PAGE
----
Gulf stock markets rose on Thursday after Brent crude oil jumped more than 5 percent to about $40 a barrel, while hopes for economic benefits from a visit by Custodian of the Two Holy Mosques King Salman supported that market.
The Tadawul All-Share Index gained 0.7 percent, led higher by petrochemical firms that were lifted by the oil price rise. Saudi Basic Industries Corp. rose 1 percent and Saudi Kayan climbed by the same amount after announcing the start of commercial operations at a new butanol plant.
Telecoms company Mobily gained 2.9 percent to SR31.60. An NCB Capital research note described the Saudi telecoms sector as “a safe haven from the impact of oil volatility and lower government spending,” though it gave a “neutral” rating to Mobily, with a target of SR31.90.
Yanbu Cement edged up by 0.2 percent after quarterly net profit dropped 11 percent year on year to SR184 million ($50.1 million), roughly in line with expectations.
Dubai’s index was up by 1 percent as all ten of the most heavily traded stocks gained. Builder Drake & Scull, which has been rebounding from a record low in recent weeks, was the most heavily traded and jumped by 11.1 percent.
Telecoms company du, however, slid by 3.1 percent as it went ex-dividend.
Abu Dhabi added 1.2 percent as Abu Dhabi Commercial Bank bounced from technical support on its March lows of 6.32-6.35 dirhams, climbing 2.5 percent to AED6.48.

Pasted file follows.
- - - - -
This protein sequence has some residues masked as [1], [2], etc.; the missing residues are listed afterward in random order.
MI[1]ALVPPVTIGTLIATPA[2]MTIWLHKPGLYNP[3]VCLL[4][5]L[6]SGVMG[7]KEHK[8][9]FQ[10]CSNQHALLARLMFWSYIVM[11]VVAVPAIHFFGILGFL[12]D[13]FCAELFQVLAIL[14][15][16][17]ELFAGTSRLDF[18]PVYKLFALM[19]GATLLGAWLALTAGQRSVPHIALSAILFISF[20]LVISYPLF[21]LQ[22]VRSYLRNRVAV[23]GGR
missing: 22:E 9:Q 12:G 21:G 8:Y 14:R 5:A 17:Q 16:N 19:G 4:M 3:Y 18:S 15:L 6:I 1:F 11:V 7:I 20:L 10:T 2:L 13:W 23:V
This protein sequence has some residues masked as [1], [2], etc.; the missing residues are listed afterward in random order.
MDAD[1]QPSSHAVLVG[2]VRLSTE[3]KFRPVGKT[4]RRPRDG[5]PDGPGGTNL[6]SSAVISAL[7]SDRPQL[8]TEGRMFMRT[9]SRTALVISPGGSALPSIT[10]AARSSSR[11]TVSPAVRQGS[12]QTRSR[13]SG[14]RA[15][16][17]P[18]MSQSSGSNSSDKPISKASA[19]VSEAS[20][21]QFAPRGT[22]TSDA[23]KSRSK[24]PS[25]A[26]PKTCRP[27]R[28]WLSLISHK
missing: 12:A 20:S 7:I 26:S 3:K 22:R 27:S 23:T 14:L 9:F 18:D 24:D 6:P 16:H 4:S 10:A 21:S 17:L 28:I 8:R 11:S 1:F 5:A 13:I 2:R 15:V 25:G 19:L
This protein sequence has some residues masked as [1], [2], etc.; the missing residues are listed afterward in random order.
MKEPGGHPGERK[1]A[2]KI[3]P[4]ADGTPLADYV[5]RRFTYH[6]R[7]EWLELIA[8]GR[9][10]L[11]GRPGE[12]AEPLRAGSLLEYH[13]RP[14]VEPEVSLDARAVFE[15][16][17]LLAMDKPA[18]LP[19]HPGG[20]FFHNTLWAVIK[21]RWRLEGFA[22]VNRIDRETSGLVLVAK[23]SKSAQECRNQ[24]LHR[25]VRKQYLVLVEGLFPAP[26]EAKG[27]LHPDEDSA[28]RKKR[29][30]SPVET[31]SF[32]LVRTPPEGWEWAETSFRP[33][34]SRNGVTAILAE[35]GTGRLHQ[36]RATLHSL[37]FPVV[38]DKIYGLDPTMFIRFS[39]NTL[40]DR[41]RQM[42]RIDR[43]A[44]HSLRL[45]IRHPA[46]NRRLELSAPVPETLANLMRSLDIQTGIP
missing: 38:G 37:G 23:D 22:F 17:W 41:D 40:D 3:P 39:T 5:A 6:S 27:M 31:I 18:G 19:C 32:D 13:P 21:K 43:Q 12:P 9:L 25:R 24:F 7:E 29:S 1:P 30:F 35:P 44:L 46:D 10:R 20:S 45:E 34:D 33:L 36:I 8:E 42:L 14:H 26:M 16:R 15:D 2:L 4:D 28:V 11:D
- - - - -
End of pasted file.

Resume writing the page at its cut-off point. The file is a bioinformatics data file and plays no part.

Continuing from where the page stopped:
Qatar gained 1.3 percent, helped by Qatar National Bank’s (QNB) 1.4 percent rise after posting slightly better than expected first-quarter earnings.
Gulf Warehousing again traded heavily after bourse data showed foreign ownership in the company had increased to 26.2 percent. The stock closed 2.3 percent lower on Thursday.
Egypt’s index recovered from early losses to edge into positive territory by the close, up 0.3 percent. Commercial International Bank rose 1.1 percent, but fallers narrowly outnumbered gainers by 78 to 74.
The visit by Saudi Arabia’s King Salman is expected to provide Egypt with a fresh inflow of dollars, with the king due to sign a $20 billion deal to finance Egypt’s petroleum needs for the next five years and a $1.5 billion agreement to develop the Sinai region.
However, this aid looks likely to keep Egypt afloat rather than solve its economic problems. A monthly purchasing managers’ survey published this week showed business activity shrank for the sixth straight month in March, with declines in new orders and output causing the biggest contraction in the index for more than two and a half years
Source: Arab News